In some cases, I never stopped waiting for the right match, which is where I am now with an active 81-year-old who’s busy with Latin dance and music lessons (maracas, anyone? Yet still, they’ve signed up and, when selected, signed on despite a daunting legal release that charmingly warns they may be exposed to “public ridicule.” Almost all have earnestly thrown themselves into the encounter, eager to have a good time, so much so that they doggedly push through dates they’d otherwise have politely cut short.
Or as dater Dan Novak, speaking for himself and his date, recently put it, “We had both just reached a low point and now we’re on Date Lab. Date Lab is, admittedly, an oddball, especially now that online dating has become so dominant. We did our own matchmaking, in part, out of necessity.A few years later, I took over from Date Lab’s editors as matchmaker in chief, tasked with pairing daters based on nothing more than their photos and their sometimes candid, sometimes elusive answers to questions that range from the silly to the slightly intrusive, such as: “Quick!What’s the first thing you do when you get up in the morning?(When we set you up with a vegan we didn’t know you had a cheese addiction, dater!) Sometimes the chemistry-crushing surprise remains a mystery, even after the date. Experience tells us it’s a critical element in propelling people past a first date, but we’re still a long way from a foolproof formula. Thankfully, true fiascoes — like the guy who took a ring off his date’s finger and wore it for the next two hours — have been relatively rare.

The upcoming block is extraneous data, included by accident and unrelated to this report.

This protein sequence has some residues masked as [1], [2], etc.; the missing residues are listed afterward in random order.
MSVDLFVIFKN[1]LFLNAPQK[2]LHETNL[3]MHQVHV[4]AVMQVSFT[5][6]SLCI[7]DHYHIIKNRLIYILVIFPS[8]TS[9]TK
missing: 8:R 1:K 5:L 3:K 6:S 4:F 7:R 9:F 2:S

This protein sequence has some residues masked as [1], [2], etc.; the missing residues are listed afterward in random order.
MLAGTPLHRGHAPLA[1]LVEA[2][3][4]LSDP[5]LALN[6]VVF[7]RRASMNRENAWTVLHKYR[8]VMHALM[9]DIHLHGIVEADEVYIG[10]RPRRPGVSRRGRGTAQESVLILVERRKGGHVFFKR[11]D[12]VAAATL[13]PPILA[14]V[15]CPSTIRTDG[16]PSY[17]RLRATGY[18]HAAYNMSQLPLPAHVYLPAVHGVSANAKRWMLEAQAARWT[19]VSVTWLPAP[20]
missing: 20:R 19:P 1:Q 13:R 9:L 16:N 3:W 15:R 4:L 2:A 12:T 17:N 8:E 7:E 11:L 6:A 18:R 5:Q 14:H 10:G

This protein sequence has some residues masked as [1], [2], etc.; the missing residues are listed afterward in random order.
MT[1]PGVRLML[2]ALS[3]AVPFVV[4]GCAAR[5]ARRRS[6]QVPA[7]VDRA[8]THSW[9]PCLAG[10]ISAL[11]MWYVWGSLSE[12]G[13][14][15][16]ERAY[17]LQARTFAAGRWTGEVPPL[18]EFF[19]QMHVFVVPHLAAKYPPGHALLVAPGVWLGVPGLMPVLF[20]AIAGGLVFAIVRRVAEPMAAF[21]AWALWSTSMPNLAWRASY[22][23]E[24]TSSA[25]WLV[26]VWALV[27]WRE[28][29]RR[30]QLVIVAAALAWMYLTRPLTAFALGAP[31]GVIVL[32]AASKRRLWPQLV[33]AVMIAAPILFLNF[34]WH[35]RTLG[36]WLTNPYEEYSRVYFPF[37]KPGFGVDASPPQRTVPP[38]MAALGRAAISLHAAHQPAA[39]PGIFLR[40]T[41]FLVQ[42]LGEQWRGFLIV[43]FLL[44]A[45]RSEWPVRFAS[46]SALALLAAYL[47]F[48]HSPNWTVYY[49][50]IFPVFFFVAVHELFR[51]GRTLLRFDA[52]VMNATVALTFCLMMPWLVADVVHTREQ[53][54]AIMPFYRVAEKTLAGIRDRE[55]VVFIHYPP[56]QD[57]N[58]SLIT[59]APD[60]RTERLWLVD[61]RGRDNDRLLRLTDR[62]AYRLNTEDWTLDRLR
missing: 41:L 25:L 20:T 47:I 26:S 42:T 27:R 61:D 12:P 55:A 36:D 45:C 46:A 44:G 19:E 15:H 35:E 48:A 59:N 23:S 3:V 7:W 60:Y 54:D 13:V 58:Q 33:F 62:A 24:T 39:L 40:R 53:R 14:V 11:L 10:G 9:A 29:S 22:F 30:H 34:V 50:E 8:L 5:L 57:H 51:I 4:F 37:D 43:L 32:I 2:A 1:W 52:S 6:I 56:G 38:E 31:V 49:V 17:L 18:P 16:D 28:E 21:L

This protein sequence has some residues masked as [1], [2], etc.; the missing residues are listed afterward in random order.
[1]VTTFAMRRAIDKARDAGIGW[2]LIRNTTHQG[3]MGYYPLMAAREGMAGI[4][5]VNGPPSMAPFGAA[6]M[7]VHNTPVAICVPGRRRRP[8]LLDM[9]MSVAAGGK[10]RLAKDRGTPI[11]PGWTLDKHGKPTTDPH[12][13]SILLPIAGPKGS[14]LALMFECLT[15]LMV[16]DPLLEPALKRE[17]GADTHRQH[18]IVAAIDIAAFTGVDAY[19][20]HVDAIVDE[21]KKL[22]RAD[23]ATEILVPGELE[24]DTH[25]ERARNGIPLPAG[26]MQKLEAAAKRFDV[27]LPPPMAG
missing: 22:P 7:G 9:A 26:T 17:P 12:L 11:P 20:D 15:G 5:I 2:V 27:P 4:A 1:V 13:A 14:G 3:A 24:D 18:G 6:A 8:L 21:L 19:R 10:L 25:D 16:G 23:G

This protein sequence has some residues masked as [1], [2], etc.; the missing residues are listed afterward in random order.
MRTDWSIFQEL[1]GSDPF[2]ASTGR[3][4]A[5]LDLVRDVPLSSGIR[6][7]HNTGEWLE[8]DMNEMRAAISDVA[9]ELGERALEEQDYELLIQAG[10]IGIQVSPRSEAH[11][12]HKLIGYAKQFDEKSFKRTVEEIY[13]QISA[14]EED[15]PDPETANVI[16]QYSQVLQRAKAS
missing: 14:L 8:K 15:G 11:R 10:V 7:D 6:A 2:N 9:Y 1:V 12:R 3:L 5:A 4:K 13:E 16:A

Lisa Bonos of Solo-ish talks to outgoing Date Lab matchmaker Christina Breda Antoniades and writer Michele Langevine Leiby.